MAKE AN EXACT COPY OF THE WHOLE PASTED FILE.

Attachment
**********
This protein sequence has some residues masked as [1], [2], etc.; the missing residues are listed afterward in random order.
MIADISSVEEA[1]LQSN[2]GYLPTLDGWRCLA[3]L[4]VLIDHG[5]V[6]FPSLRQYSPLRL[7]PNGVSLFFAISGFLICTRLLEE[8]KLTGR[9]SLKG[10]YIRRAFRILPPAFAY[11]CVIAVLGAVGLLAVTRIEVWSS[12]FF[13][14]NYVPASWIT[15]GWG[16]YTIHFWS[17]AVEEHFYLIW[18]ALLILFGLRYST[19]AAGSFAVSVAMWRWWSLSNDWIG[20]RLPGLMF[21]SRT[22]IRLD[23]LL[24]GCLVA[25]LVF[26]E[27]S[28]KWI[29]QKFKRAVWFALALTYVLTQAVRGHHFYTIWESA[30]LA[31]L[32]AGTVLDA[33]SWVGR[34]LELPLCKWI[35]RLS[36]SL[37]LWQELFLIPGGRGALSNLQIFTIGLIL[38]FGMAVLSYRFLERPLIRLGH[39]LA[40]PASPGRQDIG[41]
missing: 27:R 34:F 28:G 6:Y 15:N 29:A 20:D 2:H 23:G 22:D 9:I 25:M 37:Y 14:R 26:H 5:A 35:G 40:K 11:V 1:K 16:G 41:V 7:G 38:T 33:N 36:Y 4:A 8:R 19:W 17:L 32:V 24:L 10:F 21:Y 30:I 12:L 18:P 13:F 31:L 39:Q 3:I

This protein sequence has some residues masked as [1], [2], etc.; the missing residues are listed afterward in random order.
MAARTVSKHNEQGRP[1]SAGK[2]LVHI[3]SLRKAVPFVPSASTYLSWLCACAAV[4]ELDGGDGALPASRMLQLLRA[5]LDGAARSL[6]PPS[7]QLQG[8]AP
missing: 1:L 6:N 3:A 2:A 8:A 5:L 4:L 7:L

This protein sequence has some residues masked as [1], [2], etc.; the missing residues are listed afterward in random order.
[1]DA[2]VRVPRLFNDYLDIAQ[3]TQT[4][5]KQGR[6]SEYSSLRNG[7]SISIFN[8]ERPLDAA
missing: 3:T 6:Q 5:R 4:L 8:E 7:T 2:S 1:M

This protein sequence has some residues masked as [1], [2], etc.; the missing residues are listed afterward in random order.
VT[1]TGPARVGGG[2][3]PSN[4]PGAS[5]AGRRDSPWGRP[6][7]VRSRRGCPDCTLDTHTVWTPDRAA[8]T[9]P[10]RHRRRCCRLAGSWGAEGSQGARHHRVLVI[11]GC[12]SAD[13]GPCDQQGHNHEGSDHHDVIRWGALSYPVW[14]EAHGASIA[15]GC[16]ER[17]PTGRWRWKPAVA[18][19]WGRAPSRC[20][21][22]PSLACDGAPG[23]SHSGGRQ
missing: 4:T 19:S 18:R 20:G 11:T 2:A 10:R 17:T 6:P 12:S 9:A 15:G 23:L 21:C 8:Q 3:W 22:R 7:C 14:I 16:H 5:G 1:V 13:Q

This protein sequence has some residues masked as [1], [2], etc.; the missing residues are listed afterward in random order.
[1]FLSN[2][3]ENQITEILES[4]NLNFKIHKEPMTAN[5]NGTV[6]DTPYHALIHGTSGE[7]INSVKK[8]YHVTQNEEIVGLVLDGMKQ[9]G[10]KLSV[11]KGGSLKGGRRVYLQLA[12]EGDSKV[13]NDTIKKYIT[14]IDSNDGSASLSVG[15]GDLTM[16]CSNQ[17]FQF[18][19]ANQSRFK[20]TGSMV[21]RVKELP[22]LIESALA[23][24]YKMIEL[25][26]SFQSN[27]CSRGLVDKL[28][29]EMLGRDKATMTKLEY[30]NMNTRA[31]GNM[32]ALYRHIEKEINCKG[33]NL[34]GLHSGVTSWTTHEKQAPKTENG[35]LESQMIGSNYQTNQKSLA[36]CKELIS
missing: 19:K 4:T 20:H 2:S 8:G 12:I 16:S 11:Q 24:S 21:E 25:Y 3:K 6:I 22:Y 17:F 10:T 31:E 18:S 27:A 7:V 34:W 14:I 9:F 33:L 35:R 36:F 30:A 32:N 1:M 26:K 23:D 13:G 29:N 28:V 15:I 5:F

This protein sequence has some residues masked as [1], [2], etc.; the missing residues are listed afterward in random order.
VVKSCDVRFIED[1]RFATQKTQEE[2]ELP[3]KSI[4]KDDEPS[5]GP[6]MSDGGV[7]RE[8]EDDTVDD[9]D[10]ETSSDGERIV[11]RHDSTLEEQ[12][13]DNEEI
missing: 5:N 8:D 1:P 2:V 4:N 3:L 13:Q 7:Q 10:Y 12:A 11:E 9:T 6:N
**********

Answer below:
This protein sequence has some residues masked as [1], [2], etc.; the missing residues are listed afterward in random order.
MIADISSVEEA[1]LQSN[2]GYLPTLDGWRCLA[3]L[4]VLIDHG[5]V[6]FPSLRQYSPLRL[7]PNGVSLFFAISGFLICTRLLEE[8]KLTGR[9]SLKG[10]YIRRAFRILPPAFAY[11]CVIAVLGAVGLLAVTRIEVWSS[12]FF[13][14]NYVPASWIT[15]GWG[16]YTIHFWS[17]AVEEHFYLIW[18]ALLILFGLRYST[19]AAGSFAVSVAMWRWWSLSNDWIG[20]RLPGLMF[21]SRT[22]IRLD[23]LL[24]GCLVA[25]LVF[26]E[27]S[28]KWI[29]QKFKRAVWFALALTYVLTQAVRGHHFYTIWESA[30]LA[31]L[32]AGTVLDA[33]SWVGR[34]LELPLCKWI[35]RLS[36]SL[37]LWQELFLIPGGRGALSNLQIFTIGLIL[38]FGMAVLSYRFLERPLIRLGH[39]LA[40]PASPGRQDIG[41]
missing: 27:R 34:F 28:G 6:Y 15:N 29:A 20:D 2:H 23:G 22:D 9:I 25:M 37:Y 14:R 26:H 5:A 35:G 40:K 11:V 1:K 16:G 41:V 7:G 38:T 33:N 36:Y 4:A 8:R 19:W 17:L 32:V 24:L 10:F 21:Y 30:I 12:L 18:P 13:F 31:L 39:Q 3:I

This protein sequence has some residues masked as [1], [2], etc.; the missing residues are listed afterward in random order.
MAARTVSKHNEQGRP[1]SAGK[2]LVHI[3]SLRKAVPFVPSASTYLSWLCACAAV[4]ELDGGDGALPASRMLQLLRA[5]LDGAARSL[6]PPS[7]QLQG[8]AP
missing: 1:L 6:N 3:A 2:A 8:A 5:L 4:L 7:L

This protein sequence has some residues masked as [1], [2], etc.; the missing residues are listed afterward in random order.
[1]DA[2]VRVPRLFNDYLDIAQ[3]TQT[4][5]KQGR[6]SEYSSLRNG[7]SISIFN[8]ERPLDAA
missing: 3:T 6:Q 5:R 4:L 8:E 7:T 2:S 1:M

This protein sequence has some residues masked as [1], [2], etc.; the missing residues are listed afterward in random order.
VT[1]TGPARVGGG[2][3]PSN[4]PGAS[5]AGRRDSPWGRP[6][7]VRSRRGCPDCTLDTHTVWTPDRAA[8]T[9]P[10]RHRRRCCRLAGSWGAEGSQGARHHRVLVI[11]GC[12]SAD[13]GPCDQQGHNHEGSDHHDVIRWGALSYPVW[14]EAHGASIA[15]GC[16]ER[17]PTGRWRWKPAVA[18][19]WGRAPSRC[20][21][22]PSLACDGAPG[23]SHSGGRQ
missing: 4:T 19:S 18:R 20:G 11:T 2:A 10:R 17:T 6:P 12:S 9:A 15:G 23:L 21:C 8:Q 3:W 22:R 7:C 14:I 16:H 5:G 1:V 13:Q

This protein sequence has some residues masked as [1], [2], etc.; the missing residues are listed afterward in random order.
[1]FLSN[2][3]ENQITEILES[4]NLNFKIHKEPMTAN[5]NGTV[6]DTPYHALIHGTSGE[7]INSVKK[8]YHVTQNEEIVGLVLDGMKQ[9]G[10]KLSV[11]KGGSLKGGRRVYLQLA[12]EGDSKV[13]NDTIKKYIT[14]IDSNDGSASLSVG[15]GDLTM[16]CSNQ[17]FQF[18][19]ANQSRFK[20]TGSMV[21]RVKELP[22]LIESALA[23][24]YKMIEL[25][26]SFQSN[27]CSRGLVDKL[28][29]EMLGRDKATMTKLEY[30]NMNTRA[31]GNM[32]ALYRHIEKEINCKG[33]NL[34]GLHSGVTSWTTHEKQAPKTENG[35]LESQMIGSNYQTNQKSLA[36]CKELIS
missing: 19:K 4:T 20:H 2:S 8:G 12:I 16:S 11:Q 24:S 21:E 25:Y 3:K 6:I 22:Y 17:F 10:T 31:E 18:S 27:A 7:V 34:W 14:I 9:F 33:L 35:R 36:F 30:A 32:N 1:M 26:K 23:D 13:G 29:N 28:V 15:I 5:F

This protein sequence has some residues masked as [1], [2], etc.; the missing residues are listed afterward in random order.
VVKSCDVRFIED[1]RFATQKTQEE[2]ELP[3]KSI[4]KDDEPS[5]GP[6]MSDGGV[7]RE[8]EDDTVDD[9]D[10]ETSSDGERIV[11]RHDSTLEEQ[12][13]DNEEI
missing: 5:N 8:D 1:P 2:V 4:N 3:L 13:Q 7:Q 10:Y 12:A 11:E 9:T 6:N